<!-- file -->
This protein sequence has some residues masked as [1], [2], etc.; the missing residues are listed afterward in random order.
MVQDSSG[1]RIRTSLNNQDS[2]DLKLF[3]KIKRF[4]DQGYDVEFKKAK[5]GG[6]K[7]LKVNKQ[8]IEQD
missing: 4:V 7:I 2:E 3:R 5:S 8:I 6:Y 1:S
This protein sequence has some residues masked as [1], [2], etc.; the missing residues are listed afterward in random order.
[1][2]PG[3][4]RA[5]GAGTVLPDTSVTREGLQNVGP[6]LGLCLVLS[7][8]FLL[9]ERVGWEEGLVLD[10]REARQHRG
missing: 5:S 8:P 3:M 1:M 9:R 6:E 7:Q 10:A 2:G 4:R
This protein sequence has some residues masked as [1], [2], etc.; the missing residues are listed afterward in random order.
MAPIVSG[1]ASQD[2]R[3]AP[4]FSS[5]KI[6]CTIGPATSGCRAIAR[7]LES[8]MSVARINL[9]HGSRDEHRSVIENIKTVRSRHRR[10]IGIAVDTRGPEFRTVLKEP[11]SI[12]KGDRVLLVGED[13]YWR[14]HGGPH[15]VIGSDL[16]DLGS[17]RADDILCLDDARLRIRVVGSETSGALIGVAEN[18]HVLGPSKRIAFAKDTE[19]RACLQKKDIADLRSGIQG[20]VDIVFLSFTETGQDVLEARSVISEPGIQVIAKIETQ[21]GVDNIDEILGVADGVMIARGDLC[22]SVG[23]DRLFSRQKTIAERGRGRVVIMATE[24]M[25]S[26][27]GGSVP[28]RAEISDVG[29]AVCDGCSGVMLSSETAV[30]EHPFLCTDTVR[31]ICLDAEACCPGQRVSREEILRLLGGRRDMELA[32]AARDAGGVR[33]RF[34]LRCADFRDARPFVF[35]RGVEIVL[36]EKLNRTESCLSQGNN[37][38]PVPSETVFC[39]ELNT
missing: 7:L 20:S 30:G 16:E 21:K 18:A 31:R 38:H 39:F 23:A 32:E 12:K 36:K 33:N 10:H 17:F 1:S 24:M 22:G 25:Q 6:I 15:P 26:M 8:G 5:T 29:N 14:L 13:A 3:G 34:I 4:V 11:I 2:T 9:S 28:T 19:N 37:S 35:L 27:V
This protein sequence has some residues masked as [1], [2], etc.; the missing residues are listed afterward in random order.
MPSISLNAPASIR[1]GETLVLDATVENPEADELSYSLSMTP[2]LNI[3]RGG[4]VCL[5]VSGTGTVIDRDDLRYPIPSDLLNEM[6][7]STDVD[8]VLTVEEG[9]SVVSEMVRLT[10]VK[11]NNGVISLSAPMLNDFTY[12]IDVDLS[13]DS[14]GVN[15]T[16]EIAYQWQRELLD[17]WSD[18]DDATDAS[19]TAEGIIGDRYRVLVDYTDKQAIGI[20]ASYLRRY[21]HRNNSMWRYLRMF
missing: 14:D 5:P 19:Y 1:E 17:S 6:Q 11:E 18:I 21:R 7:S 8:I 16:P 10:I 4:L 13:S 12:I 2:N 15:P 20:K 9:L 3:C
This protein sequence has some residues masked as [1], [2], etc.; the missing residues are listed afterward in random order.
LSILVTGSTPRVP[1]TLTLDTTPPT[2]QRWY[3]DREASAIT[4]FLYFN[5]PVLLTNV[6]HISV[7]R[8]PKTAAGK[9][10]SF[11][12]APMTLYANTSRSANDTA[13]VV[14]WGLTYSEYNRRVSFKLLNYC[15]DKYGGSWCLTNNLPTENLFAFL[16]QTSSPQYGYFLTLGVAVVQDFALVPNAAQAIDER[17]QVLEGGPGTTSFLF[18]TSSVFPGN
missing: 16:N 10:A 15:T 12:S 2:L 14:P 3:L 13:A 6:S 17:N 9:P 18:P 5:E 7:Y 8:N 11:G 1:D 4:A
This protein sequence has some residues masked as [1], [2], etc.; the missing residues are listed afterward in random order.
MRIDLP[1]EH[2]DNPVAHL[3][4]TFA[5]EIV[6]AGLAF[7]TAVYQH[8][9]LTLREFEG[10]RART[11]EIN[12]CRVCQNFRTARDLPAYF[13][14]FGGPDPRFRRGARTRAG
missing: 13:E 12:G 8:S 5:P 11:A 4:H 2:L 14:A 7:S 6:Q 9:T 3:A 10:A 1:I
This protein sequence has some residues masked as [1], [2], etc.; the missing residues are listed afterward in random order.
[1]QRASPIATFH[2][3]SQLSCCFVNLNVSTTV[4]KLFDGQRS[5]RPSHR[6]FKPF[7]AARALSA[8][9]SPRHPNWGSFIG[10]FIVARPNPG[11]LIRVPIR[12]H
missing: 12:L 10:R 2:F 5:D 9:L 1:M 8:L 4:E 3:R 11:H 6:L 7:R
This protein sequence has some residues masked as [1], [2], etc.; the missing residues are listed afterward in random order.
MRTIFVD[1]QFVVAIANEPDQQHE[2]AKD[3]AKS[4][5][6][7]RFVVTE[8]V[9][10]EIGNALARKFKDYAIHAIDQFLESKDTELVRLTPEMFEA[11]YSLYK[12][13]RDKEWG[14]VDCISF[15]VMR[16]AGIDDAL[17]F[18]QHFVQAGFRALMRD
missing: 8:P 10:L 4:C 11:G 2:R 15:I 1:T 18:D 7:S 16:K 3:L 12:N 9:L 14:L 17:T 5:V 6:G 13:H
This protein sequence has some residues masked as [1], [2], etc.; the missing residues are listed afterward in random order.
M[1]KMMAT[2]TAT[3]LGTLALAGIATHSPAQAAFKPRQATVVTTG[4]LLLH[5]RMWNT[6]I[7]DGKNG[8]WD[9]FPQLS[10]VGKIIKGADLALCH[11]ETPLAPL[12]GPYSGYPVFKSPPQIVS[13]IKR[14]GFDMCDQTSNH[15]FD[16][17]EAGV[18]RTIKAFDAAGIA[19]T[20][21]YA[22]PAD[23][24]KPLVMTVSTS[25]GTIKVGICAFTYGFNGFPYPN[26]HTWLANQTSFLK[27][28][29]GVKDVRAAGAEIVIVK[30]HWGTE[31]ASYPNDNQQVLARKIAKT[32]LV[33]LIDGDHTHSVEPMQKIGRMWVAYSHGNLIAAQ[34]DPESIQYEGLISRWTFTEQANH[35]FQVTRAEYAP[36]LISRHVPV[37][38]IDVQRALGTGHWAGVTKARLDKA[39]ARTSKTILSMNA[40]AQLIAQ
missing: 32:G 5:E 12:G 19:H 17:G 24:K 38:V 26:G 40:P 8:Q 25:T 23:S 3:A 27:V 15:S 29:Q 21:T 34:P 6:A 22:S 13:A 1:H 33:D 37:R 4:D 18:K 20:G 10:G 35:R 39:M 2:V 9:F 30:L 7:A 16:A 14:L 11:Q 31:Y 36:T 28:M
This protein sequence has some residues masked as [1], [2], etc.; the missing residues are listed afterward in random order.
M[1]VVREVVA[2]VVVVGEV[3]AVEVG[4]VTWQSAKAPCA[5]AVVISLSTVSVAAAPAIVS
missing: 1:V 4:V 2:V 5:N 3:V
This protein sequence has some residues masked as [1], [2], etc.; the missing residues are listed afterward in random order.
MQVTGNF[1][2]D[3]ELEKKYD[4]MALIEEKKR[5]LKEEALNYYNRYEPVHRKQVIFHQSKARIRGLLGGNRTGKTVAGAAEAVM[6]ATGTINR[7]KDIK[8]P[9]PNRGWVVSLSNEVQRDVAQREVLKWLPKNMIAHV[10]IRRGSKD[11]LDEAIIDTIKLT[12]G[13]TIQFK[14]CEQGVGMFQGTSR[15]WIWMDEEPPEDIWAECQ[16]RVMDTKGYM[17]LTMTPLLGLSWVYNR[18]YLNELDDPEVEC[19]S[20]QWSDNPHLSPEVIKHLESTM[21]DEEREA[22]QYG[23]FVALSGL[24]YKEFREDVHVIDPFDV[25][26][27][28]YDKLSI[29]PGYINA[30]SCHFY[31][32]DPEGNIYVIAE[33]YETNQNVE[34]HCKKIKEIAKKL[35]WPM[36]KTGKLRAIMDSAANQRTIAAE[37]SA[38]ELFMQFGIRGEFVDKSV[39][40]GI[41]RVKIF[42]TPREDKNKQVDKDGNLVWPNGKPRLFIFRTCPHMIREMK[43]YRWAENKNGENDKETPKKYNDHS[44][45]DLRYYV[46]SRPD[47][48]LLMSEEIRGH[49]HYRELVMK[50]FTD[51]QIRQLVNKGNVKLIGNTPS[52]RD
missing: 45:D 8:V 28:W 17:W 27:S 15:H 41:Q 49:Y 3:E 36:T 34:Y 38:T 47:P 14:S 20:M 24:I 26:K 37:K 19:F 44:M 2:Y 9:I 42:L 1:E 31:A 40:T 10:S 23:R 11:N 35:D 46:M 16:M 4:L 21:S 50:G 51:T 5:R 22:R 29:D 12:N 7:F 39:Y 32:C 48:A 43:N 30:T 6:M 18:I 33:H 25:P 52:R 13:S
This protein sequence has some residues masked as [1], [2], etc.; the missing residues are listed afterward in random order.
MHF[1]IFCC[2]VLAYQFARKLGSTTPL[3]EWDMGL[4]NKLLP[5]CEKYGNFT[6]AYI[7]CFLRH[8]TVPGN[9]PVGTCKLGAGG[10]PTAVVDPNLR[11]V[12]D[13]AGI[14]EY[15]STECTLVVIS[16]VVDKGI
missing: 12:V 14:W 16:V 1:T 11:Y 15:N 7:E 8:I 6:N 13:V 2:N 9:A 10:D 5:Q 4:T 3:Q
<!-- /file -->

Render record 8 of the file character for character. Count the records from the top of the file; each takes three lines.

This protein sequence has some residues masked as [1], [2], etc.; the missing residues are listed afterward in random order.
MRTIFVD[1]QFVVAIANEPDQQHE[2]AKD[3]AKS[4][5][6][7]RFVVTE[8]V[9][10]EIGNALARKFKDYAIHAIDQFLESKDTELVRLTPEMFEA[11]YSLYK[12][13]RDKEWG[14]VDCISF[15]VMR[16]AGIDDAL[17]F[18]QHFVQAGFRALMRD
missing: 8:P 10:L 4:C 11:G 2:R 15:I 1:T 18:D 7:S 16:K 3:L 12:N 9:L 14:L 17:T 5:V 6:G 13:H